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April 2010, Jan Peter Hammer @ Supportico Lopez


Jan Peter Hammer, The Anarchist Banker, 2010
Courtesy Supportico Lopez

Jan Peter Hammer: The Anarchist Banker
Supportico Lopez
Graefe Str 9, Berlin 10967
5 February through 6 March 2010


Jan Peter Hammer’s single screen video installation restages Fernando Pessoa’s 1922 story of the same name as a television interview, updating the terminology (if not the argumentation) to reflect the circumstances of the current financial crises.


The protagonists, Arthur Ashenking and Dave Hall (played with understated conviction by the actors John Quincy Long and Thomas Spencer) enact a strange dialogue in which the anarchism of Max Stirner and the free market economics of Milton Friedman emerge as complimentary ideologies, at least from the perspective of the unrepentant banker.

The inspiration for Pessoa’s original story was Artur Alves dos Reis (the name of Hammer’s character is a loose translation) a financier whose activities as a currency speculator undermined the credibility of the Portuguese state and contributed to the 1926 coup d'état ushering in Salazar’s military dictatorship, a regime which persisted until 1974.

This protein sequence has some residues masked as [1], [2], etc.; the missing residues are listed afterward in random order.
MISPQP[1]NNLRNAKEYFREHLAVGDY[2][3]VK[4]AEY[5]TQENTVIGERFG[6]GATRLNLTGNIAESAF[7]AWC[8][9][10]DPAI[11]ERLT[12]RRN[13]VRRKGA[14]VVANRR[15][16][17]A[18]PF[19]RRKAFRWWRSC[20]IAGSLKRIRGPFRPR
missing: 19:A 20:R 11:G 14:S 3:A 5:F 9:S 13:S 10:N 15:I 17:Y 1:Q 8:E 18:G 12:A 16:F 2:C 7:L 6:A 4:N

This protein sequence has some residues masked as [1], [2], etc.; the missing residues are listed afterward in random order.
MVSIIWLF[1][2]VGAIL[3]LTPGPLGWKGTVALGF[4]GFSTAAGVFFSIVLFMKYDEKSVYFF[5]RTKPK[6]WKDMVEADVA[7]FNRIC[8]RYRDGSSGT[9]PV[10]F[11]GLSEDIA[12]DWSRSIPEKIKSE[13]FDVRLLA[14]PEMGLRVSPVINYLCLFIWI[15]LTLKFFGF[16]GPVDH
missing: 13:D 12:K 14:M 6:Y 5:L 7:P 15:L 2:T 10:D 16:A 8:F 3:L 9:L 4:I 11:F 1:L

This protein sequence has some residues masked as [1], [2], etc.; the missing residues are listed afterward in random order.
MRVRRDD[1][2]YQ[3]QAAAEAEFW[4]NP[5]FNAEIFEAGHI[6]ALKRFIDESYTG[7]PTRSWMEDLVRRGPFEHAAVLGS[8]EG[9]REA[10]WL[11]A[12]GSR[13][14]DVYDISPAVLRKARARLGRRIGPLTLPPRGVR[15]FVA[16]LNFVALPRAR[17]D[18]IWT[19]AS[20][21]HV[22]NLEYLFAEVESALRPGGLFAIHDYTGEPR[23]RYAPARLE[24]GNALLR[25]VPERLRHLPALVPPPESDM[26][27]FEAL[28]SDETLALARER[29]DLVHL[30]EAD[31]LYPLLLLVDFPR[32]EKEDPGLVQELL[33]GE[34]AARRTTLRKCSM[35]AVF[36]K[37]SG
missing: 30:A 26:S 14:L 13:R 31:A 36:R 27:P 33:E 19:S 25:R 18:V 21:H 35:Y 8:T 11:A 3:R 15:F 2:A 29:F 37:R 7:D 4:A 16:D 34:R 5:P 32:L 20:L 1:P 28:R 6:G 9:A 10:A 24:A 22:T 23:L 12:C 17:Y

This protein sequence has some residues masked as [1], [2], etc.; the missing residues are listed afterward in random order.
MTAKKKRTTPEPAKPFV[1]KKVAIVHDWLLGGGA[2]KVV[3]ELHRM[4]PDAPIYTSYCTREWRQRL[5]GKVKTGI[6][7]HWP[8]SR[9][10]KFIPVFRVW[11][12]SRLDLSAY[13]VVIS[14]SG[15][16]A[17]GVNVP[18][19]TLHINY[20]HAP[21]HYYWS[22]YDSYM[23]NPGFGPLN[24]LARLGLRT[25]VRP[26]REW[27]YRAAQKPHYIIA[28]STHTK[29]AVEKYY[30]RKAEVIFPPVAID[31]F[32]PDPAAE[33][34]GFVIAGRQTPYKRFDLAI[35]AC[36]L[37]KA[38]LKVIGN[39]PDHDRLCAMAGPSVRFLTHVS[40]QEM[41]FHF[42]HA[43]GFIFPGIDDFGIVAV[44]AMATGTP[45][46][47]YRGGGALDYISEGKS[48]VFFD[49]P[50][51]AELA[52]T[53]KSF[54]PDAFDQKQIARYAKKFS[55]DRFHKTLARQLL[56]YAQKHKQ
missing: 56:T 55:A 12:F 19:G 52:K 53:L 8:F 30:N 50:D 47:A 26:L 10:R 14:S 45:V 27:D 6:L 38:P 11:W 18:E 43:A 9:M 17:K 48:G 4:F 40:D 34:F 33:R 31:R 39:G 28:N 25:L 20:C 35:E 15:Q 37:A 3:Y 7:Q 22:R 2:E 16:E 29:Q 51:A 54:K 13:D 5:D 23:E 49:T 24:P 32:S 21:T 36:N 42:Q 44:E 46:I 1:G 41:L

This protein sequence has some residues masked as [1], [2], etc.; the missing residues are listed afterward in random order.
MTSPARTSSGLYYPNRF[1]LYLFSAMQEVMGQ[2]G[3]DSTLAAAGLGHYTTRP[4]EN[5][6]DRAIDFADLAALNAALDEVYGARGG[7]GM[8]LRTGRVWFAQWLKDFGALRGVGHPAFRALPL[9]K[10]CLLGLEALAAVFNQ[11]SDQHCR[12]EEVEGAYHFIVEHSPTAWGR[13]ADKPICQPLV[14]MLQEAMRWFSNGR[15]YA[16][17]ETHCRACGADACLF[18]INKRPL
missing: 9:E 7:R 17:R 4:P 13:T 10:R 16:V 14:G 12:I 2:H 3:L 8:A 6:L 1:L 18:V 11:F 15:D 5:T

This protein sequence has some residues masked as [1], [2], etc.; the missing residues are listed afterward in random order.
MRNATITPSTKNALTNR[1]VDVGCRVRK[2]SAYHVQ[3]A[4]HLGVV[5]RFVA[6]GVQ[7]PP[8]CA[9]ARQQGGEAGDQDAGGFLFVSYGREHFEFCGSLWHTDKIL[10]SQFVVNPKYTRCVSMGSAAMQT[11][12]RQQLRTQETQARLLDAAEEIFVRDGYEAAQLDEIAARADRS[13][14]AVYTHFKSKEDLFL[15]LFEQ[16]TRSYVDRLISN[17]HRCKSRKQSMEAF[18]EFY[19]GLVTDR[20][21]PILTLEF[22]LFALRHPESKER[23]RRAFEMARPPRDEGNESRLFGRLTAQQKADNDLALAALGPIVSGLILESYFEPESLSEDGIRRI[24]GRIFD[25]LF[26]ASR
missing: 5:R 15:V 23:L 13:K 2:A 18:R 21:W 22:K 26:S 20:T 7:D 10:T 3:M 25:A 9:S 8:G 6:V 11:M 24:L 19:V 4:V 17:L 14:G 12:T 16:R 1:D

Ashenking’s relentless and unscrupulous greed is framed by the banker as the pursuit of individual freedom, an attempt to remove himself from the influence of the fiction of money by accumulating vast wealth.

In this pursuit he will not be deterred by consideration of the impact of his actions on others, echoing the twisted logic of a Goldmann Sachs executive who recently embarked on a lecture tour explaining that the company were merely doing God’s work (as, after all, Jesus said, “do unto others as you would be done by’ - which he interpreted, with astonishing sophistry, to suggest divine sanction for self interest).

Ashenking’s logic is a similarly self-serving mess of superficially convincing arguments presented with smug conviction. He deplores inequality and tyranny (and particulary, in an echo of Rand’s obscene apologia for capitalism, the ‘tyranny’ of altruism) yet shrugs off accusations that his actions might exacerbate these conditions.

Hammer’s video provides an apposite reminder of how the pursuit of individual freedom at any and all cost disguises itself in banal and solipsistic rhetoric. Individual autonomy won at the expense of collective slavery is no kind of autonomy at all.

David Selden


Formerly an artist and  gallerist,  David Selden is a freelance writer
living and working in Berlin. He writes about music for dorfdisco.de 
and maintains the blog Unter den roten Geweihen 

view all articles from this author

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